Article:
Crash investigation not yet started

Airport manager says icy patches on runway were normal


— An investigation into what led an airplane to skid off the runway at Steamboat Springs Airport on Sunday morning is yet to begin.

Senior Air Safety Investigator Arnold Scott, who is in charge of the investigation for the National Transportation Safety Board, said he doesn't plan to travel to Steamboat to look into the accident and has not yet contacted the pilot.

The airplane, a single-engine Cirrus SR22 registered to Vector Resources LLC, of Denver, skidded off the end of the runway, hit a snow bank and overturned Sunday morning.

Four people were aboard the plane, one of whom suffered minor injuries.

The accident occurred after the plane skidded while landing, attempted to do an emergency takeoff, and instead went off the end of the runway, Steamboat Springs police said Sunday.

A preliminary accident report will be available within five days, Scott said.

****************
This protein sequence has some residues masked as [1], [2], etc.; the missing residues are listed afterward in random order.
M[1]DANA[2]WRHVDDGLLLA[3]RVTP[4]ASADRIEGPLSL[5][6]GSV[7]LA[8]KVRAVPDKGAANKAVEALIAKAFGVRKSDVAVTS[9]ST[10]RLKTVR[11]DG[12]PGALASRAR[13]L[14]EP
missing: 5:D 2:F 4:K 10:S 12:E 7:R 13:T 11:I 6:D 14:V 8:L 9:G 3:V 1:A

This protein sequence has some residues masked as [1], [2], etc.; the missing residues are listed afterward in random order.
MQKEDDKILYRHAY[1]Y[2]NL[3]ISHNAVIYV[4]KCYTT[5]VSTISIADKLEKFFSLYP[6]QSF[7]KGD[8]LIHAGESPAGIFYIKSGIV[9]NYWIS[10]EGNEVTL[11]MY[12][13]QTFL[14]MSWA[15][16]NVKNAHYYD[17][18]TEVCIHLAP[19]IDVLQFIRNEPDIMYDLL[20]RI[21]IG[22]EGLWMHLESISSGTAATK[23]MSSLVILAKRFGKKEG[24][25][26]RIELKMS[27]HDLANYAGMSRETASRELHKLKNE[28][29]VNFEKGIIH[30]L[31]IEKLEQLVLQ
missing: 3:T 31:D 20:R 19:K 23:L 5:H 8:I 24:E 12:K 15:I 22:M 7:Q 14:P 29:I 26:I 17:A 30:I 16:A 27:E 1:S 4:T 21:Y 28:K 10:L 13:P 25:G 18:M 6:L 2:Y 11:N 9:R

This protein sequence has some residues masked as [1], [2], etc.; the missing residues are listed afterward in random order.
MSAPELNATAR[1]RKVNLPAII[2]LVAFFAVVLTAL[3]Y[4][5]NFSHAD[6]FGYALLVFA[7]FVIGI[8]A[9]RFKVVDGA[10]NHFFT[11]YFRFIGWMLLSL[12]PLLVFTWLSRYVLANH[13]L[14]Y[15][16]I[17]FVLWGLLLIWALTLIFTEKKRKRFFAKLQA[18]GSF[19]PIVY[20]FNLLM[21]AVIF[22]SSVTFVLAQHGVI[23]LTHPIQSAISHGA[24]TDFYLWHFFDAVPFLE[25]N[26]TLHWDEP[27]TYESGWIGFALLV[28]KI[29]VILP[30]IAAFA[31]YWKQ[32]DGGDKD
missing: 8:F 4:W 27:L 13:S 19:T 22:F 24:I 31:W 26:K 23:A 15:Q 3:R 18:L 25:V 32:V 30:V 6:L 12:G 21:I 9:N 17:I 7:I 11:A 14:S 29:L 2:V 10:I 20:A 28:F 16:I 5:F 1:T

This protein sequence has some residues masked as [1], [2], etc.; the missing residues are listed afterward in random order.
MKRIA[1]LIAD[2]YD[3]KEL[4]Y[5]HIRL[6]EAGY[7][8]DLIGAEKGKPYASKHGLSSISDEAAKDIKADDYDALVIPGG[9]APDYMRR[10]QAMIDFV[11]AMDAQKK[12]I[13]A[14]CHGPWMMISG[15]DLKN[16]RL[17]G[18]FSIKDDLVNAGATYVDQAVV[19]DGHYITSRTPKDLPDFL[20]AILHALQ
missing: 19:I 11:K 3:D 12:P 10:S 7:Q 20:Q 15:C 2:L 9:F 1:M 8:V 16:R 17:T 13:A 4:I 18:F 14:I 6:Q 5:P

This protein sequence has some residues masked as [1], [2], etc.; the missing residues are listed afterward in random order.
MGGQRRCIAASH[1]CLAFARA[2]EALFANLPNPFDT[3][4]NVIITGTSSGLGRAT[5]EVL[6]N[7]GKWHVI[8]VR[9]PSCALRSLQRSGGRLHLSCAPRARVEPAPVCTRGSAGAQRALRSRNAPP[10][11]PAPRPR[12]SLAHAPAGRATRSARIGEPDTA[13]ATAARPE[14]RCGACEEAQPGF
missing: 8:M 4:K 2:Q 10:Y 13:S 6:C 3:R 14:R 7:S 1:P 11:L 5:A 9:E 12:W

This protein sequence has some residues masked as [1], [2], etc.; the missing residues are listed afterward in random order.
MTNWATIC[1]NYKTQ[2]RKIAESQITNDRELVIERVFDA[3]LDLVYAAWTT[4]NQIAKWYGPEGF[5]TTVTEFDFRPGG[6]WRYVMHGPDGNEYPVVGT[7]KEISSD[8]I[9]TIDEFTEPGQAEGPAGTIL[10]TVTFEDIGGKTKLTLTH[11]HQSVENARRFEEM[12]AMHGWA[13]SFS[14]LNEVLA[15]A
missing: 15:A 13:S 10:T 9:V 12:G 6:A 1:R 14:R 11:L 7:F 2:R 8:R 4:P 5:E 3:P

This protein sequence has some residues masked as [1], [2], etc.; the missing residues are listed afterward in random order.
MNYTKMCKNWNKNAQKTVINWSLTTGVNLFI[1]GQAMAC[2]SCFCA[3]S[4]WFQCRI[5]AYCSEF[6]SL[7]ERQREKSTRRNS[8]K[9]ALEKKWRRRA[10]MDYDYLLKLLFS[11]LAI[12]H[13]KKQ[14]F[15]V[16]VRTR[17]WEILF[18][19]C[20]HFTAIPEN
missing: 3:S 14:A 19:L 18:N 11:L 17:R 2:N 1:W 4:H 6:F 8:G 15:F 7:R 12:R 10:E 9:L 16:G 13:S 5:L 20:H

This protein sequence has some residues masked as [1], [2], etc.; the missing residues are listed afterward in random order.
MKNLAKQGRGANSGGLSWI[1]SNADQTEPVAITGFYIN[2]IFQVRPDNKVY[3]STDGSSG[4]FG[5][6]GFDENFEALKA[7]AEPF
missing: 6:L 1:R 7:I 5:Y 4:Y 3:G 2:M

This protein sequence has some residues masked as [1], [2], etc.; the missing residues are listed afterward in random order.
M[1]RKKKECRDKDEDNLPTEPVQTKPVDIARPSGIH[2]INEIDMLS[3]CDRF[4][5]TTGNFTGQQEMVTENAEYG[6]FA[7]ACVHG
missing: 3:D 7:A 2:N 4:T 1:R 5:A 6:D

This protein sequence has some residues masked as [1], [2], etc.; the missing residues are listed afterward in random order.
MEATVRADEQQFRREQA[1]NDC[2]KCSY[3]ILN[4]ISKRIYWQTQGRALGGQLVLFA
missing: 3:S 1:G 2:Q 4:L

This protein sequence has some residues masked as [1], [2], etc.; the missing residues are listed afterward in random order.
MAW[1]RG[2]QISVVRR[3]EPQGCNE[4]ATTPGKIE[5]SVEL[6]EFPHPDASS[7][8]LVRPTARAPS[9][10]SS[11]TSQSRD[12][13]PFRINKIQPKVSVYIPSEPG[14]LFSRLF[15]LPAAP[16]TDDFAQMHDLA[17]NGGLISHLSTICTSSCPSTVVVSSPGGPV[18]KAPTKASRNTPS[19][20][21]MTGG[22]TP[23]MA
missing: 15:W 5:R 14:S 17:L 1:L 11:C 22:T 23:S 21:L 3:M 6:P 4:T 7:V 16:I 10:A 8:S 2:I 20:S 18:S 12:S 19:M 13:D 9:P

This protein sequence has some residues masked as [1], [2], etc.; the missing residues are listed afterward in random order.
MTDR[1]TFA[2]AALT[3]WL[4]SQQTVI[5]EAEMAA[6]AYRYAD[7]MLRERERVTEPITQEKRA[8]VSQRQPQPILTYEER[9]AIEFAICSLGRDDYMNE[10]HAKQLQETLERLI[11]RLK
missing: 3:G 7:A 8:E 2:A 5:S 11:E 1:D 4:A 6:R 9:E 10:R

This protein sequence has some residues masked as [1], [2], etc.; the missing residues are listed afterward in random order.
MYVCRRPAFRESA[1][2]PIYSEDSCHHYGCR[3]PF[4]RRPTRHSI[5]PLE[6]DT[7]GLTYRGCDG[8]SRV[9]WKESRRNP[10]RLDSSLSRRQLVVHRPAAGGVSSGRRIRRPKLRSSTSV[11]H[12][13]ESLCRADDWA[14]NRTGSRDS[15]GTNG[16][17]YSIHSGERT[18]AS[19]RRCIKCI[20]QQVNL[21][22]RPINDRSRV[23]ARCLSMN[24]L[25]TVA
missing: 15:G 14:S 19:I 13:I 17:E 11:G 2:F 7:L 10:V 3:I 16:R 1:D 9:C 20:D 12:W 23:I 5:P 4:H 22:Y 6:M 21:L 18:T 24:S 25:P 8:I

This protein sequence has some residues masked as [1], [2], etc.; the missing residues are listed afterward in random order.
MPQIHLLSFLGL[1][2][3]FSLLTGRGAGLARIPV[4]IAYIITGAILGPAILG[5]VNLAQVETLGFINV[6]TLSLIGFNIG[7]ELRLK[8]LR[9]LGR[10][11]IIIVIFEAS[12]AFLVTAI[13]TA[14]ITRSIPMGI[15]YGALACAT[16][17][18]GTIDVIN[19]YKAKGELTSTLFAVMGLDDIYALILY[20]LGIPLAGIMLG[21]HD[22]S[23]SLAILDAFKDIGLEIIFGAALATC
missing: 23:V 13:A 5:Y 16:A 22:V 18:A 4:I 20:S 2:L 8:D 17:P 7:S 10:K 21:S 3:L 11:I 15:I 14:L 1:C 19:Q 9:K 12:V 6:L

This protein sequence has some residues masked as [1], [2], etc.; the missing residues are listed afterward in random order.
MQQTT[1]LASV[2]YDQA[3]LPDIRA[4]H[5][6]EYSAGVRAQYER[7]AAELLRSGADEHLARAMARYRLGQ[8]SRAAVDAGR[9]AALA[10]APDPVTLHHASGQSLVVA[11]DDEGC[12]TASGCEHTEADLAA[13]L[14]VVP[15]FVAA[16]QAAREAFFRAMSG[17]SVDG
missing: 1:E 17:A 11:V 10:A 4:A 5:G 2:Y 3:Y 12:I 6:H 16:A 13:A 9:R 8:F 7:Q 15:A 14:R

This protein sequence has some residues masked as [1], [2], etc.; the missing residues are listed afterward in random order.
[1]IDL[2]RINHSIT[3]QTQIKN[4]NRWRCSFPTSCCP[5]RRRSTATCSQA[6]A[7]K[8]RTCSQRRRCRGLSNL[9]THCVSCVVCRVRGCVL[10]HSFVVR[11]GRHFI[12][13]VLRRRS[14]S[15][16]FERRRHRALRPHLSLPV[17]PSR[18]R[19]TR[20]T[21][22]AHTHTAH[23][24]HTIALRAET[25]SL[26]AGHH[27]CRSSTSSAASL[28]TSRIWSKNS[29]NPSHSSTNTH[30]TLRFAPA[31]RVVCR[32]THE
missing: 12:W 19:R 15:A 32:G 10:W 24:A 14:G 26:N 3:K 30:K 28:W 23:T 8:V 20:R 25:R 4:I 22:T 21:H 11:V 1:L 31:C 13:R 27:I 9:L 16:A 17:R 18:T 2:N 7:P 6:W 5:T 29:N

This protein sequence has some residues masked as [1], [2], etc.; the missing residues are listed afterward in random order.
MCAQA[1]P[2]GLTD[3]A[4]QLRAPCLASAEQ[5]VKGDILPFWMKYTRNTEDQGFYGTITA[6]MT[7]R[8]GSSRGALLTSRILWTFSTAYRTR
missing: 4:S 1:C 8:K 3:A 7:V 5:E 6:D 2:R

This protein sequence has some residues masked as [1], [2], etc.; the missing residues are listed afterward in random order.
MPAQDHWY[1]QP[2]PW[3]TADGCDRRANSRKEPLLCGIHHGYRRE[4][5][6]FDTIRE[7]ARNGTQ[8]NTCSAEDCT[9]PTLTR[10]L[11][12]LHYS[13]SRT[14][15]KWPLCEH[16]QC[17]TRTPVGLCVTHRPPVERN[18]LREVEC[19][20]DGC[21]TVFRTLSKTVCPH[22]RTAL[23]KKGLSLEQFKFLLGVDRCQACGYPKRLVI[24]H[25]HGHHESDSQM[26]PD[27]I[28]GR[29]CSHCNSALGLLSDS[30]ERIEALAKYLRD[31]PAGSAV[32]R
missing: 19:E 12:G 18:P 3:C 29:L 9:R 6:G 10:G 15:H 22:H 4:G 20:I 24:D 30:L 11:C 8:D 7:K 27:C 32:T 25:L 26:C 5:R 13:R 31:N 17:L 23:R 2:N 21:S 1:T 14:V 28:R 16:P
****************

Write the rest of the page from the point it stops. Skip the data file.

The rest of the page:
Airport manager Mel Baker said there were some icy patches on the runway, but conditions were not unusual for the area.

"There are icy patches everywhere in Steamboat. The runway is a groove runway. We plow the runway, and sometimes there are icy patches, just like on other roads," he said.

Baker said the airport has no immediate plans to change how the runway is cleared.

"The NTSB will look at everything, and if there's anything we can do to make the airport any safer, we'll do that," he said. "We've been doing it the same for a number of years. There are aircraft that land and take off on a continuous basis."

Scott said he has several investigations to complete before he looks into the Steamboat crash.

Scott said he was not yet able to release the name of the pilot. Messages left for the registered owner of Vector Resources were not immediately returned Monday afternoon.

- To reach Zach Fridell, call 871-4208 or e-mail


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